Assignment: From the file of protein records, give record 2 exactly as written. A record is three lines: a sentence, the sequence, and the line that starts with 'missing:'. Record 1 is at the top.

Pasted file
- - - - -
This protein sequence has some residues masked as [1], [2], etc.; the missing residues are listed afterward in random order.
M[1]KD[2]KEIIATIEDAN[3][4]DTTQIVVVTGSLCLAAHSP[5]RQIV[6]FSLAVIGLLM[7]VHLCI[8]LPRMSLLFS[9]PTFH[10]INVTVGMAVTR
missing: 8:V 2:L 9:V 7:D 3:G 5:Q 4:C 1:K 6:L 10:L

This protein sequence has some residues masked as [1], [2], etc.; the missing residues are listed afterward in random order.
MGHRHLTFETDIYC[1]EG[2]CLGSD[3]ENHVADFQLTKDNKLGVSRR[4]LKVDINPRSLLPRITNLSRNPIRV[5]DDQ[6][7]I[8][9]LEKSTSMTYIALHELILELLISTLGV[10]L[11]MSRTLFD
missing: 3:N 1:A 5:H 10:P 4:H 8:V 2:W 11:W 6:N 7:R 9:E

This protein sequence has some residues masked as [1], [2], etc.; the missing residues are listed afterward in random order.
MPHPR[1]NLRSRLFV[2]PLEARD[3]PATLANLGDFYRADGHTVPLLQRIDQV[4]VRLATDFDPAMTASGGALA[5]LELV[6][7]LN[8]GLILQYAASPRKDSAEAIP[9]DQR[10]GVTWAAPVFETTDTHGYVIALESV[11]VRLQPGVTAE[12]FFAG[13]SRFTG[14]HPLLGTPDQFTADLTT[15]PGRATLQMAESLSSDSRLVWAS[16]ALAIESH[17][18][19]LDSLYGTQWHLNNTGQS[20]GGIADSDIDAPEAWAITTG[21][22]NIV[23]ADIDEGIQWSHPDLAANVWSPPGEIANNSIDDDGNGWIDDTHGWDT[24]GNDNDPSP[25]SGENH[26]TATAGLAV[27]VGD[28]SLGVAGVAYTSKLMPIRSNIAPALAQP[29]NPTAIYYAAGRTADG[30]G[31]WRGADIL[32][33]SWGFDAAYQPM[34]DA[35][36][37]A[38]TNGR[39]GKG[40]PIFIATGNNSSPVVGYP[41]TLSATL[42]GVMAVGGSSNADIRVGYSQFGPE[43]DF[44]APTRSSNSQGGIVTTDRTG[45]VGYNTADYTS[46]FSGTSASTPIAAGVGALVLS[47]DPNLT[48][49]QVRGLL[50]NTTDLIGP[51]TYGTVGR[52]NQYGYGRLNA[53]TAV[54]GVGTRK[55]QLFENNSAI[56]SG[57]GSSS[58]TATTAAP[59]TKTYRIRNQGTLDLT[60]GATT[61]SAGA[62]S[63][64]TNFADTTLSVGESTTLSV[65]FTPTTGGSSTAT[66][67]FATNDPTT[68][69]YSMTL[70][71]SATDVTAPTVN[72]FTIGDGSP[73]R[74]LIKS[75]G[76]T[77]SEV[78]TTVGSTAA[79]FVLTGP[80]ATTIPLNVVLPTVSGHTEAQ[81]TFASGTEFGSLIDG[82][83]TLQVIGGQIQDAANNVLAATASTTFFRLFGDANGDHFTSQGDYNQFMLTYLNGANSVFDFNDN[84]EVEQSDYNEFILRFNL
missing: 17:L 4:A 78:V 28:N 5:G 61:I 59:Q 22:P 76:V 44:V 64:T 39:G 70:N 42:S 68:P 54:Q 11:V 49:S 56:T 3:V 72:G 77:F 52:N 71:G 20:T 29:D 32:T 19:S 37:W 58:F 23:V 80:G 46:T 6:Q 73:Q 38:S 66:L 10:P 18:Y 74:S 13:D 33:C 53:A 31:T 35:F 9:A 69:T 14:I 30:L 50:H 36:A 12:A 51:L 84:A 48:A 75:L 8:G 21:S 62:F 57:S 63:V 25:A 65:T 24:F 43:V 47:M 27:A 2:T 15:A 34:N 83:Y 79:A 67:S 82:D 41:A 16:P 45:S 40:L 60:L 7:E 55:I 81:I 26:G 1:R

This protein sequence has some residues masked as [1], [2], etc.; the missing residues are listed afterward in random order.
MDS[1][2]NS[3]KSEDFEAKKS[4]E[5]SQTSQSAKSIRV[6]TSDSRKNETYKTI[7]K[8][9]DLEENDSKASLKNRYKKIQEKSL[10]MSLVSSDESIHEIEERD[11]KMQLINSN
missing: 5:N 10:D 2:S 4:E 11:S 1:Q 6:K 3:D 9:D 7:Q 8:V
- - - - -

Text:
This protein sequence has some residues masked as [1], [2], etc.; the missing residues are listed afterward in random order.
MGHRHLTFETDIYC[1]EG[2]CLGSD[3]ENHVADFQLTKDNKLGVSRR[4]LKVDINPRSLLPRITNLSRNPIRV[5]DDQ[6][7]I[8][9]LEKSTSMTYIALHELILELLISTLGV[10]L[11]MSRTLFD
missing: 3:N 1:A 5:H 10:P 4:H 8:V 2:W 11:W 6:N 7:R 9:E